What is no doubt the primary and known method for cardiovascular disease diagnosis is the 2D sonographer operated ultrasound. But then, has its own limitations, despite having one of the most affordable imaging modalities for diagnosis, less harmful radiation to the patient, the 2D ultrasound cannot be easily afforded, can be very inconsistent and produces only 2D scans, a major impediment.
There is also the problem of having skilled sonographers around, as they are in short demand; with their careers often times shortened by repetitive strain injury (RSI) as a result of constant exposure to 2D ultrasound machines, after years of operating it.
It is on the aegis of this that Sydney-based medical device start-up company, Vexev has developed the first ever tomographic ultrasound robot (TUR), a move to help make medical diagnostics affordable, accessible and insightful.
After spending two years in stealth mode, the TUR will be tested in clinical trials at the Sydney’s Eastern Suburbs Vascular Imaging, located at the Prince of Wales Hospital, in a trial supported by Dr Shannon Thomas, A/Prof Ramon Varcoe, Dr Andrew Lennox and Dr Tom Daly, who are renowned Australian vascular surgeons.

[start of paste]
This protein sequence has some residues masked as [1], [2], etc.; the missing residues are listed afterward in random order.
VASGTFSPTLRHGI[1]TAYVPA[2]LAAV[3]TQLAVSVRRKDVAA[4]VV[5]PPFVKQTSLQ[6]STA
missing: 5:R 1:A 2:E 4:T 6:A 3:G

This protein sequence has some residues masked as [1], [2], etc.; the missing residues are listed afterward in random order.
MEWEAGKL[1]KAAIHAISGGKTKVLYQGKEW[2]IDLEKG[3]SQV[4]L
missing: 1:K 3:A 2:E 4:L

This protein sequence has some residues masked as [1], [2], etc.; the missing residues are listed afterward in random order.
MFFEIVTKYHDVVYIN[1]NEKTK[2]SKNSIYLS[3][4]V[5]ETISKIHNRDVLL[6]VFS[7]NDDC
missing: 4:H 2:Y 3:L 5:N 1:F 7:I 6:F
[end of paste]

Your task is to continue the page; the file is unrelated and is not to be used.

Matt Adams, the senior vascular sonographer from the Australian Sonographers Association, elated with the unveiling of the new device posited:
“Vexev’s device has the potential to evolve the role of Vascular Sonographers, minimizing low skill, high volume aspects of typical workflow. It may also assist in combating the well documented shortage of skilled Vascular Sonographers in the workforce, and high incidence of repetitive strain disorder. With extra time on their hands, this highly skilled group of healthcare professionals may have the chance to expand their scope of practice – whether that be in education, research or therapeutic intervention.”
The new technology has been fashioned out in such a way that it automates the entire ultrasound procedure, reducing the complexities sonographers encounter in ultrasound duties.
The Vexev’s TUR technology apart from increasing the efficiency and the 2D ultrasound quality consistency also redefines diagnostics with the production of 3D tomographic ultrasound outputs that is analogous to MRIs and CTs, in the process significantly making diagnostics more powerful.
This will in no small measure help previously uneconomical 2D ultrasound clinical settings like dialysis clinics and regional clinics, in adopting an imaging diagnostics ability.
Sonographers will be able to produce 3D diagnostics outputs with the Vexev’s device, akin to the one of MRI radiographers and the CT scan, have more scans easily completed in a day, and remove the incidence of repetitive strain injuries (RSI).